... in his body quiver with the hatred he felt for the man, and the bitterness which the sight of him called up out of the past. He drank four cups of coffee, black and sweetened at random, which steadied him a little. That he did not offer Buck food or drink showed how intense was his hatred; as a rule, your true range man is hospitable ...
— The Ranch at the Wolverine • B. M. Bower

... Government in New York was but the most terrible episode in a protracted contention which involves, as Americans are beginning to see, one of the most fundamental and permanent questions of Lincoln's rule: how can the exercise of necessary war powers by the President be reconciled with the guarantees of liberty in the Constitution? It is unfortunate that Lincoln did not draw up a fully rounded statement of his own theory regarding ...
— Abraham Lincoln and the Union - A Chronicle of the Embattled North, Volume 29 In The - Chronicles Of America Series • Nathaniel W. Stephenson

... dominion slipping away, as he saw the big farmers come in down below him and recognized the rule of the Federal government above him, he grew reckless in his roping and branding. He had not been convicted of dishonesty, but it was pretty certain that he was a rustler; in fact, the whole Shellfish community was under suspicion. As the ranger visited these cabins and came upon ...
— They of the High Trails • Hamlin Garland

... to achieve black majority rule in South Africa; has since gone out of existence; members included Angola, Botswana, Mozambique, Namibia, Tanzania, ...
— The 2004 CIA World Factbook • United States. Central Intelligence Agency

... left behind, but that troops should start upon a campaign with scarcely the necessaries of life had caused general anger in the army; and no order would have been more willingly obeyed than one to march upon Lisbon, shoot every public official, establish a state of siege, and rule by martial law, seizing for the use of the army every draught animal, waggon, and carriage that could be found in the city, or swept in from the country round. The colonel had not exaggerated matters. The ...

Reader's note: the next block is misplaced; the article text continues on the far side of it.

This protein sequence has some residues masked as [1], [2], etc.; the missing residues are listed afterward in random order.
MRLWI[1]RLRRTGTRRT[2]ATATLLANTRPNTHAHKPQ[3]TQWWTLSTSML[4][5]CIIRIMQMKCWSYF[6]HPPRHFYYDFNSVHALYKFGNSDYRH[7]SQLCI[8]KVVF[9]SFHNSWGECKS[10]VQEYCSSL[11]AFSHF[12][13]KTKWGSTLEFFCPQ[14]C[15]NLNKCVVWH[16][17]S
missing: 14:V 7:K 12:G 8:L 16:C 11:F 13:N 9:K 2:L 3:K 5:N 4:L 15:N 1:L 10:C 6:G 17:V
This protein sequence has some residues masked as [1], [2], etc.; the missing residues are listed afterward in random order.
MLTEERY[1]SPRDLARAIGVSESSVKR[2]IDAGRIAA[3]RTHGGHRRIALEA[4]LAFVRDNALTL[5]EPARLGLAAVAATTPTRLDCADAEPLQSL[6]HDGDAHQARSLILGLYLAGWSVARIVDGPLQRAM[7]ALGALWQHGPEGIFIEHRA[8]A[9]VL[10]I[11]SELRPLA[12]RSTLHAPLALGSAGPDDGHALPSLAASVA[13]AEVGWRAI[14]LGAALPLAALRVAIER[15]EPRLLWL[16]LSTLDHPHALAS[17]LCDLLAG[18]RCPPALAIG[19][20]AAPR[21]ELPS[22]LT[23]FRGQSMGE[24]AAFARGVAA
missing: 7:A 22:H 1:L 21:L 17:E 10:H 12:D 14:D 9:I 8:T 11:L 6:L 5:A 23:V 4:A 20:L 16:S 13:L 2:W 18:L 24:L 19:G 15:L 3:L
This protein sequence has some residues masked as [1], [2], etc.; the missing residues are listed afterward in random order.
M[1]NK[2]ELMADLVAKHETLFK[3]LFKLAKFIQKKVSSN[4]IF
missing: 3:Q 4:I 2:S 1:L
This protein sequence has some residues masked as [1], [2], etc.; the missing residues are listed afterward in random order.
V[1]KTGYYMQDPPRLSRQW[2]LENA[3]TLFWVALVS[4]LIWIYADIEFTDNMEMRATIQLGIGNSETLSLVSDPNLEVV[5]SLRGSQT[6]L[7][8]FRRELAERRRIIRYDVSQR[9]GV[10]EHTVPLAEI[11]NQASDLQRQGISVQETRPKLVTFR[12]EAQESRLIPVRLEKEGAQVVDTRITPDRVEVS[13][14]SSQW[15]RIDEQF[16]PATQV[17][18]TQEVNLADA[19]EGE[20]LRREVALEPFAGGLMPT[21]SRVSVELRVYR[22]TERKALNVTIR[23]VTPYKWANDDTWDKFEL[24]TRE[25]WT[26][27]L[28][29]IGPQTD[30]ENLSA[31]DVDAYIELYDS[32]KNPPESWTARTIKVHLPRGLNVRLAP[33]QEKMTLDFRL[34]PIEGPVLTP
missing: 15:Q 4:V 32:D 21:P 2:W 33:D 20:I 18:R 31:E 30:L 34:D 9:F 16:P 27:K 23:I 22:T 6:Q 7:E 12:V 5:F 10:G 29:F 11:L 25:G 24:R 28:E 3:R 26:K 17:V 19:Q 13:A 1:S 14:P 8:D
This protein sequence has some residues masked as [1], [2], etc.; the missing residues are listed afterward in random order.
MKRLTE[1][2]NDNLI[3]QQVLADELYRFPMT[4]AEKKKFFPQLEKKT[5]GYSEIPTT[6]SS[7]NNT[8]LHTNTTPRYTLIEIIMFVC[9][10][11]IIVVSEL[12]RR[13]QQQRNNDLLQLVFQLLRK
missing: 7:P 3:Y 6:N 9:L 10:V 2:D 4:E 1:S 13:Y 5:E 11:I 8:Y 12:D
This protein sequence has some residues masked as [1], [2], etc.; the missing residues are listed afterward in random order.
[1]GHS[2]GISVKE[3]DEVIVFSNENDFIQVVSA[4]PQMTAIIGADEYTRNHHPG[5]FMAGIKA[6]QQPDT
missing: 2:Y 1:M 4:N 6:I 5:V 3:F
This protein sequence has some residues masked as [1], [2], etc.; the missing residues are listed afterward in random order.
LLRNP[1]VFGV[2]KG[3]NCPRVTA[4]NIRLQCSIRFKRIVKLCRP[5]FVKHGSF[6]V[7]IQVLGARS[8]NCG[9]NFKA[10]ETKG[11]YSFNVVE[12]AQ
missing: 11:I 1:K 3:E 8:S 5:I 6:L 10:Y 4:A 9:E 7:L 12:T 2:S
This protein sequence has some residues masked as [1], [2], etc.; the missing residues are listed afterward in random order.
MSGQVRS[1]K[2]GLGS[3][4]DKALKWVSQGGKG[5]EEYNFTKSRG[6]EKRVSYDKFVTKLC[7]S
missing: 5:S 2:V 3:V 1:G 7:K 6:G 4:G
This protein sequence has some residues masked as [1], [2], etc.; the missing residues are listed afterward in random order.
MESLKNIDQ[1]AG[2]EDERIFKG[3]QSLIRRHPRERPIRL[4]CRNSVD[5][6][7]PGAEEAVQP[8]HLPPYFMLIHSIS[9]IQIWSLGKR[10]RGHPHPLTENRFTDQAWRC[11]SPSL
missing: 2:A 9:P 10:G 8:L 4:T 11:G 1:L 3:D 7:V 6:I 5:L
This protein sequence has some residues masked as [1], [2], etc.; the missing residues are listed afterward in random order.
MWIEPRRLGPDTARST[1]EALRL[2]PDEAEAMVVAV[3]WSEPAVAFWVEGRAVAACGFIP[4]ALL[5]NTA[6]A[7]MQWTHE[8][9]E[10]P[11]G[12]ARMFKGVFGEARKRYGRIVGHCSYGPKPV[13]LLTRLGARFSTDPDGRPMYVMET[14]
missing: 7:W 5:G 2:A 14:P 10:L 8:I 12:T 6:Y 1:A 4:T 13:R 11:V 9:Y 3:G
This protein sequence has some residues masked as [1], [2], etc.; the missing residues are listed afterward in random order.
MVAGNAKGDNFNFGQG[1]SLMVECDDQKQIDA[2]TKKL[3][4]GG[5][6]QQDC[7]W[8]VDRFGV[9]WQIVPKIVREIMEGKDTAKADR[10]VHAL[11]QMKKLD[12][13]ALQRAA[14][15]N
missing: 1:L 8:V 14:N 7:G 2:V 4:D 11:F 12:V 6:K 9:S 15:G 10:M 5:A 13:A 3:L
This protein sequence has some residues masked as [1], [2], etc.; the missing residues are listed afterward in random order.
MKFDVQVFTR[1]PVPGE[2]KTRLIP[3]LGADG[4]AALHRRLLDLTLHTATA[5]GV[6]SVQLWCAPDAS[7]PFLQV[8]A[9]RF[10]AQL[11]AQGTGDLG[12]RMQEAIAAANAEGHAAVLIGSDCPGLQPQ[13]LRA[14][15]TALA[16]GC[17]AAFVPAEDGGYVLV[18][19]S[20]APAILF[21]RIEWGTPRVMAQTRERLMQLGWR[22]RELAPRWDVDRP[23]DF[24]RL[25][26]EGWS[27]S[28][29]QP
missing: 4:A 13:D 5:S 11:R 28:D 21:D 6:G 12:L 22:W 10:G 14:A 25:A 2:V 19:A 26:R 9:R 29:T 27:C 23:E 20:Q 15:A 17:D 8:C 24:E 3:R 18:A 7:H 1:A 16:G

— With Moore At Corunna • G. A. Henty

... of our most popular novelists revel in the kind of grammar which I am recommending. This is undeniable, but certain people manage to succeed in spite of their own earnest endeavours and startling demerits. There is no royal road to failure. There is no rule without its exception, and it may be urged that the works of the gentlemen and ladies who "break Priscian's head"—as they would say themselves—may be successful, but are not literature. Now it is about literature that we ...
— How to Fail in Literature • Andrew Lang

... partly on our own account, partly on that of the Spanish government, and sailed for Callao on the 1st December, exactly eight days before the celebrated battle of Ayacucho dealt the finishing blow to Spanish rule on the southern continent of America, and established the independence of Peru. The Spaniards, however, still held the fortress of Callao, which, after having been taken by Martin and Cochrane four years ...
— Blackwood's Edinburgh Magazine — Volume 54, No. 335, September 1843 • Various

... that morbid tenderness wherewith all persons are sure to be treated, if only they are accused of enormities more than usually disgusting; and we specially protest against that foolish, however ancient, rule in our criminal law, which discourages and rejects the slenderest approach to a confession, while it has sacrificed many an innocent victim to the uncertainty of evidence, supported by nothing ...
— The Complete Prose Works of Martin Farquhar Tupper • Martin Farquhar Tupper

... as King Hacon knew that his wound was mortal, he called to him his counsellors, and talked at large with his friends about those things that had been done in his days. And of this he then repented, that he had done much against God and Christian men's laws during his rule. ...
— The Red True Story Book • Various

... young man obtains a substantial footing in his profession or business, he looks about him for a wife—unless he happens to be already pledged in that particular; and Hawthorne was not an exception to this rule. He was not obliged to look very far, and yet the chance came to him in such an exceptional manner that it seems as if some special providence were connected with it. His position in this respect was a peculiar one. He ...
— The Life and Genius of Nathaniel Hawthorne • Frank Preston Stearns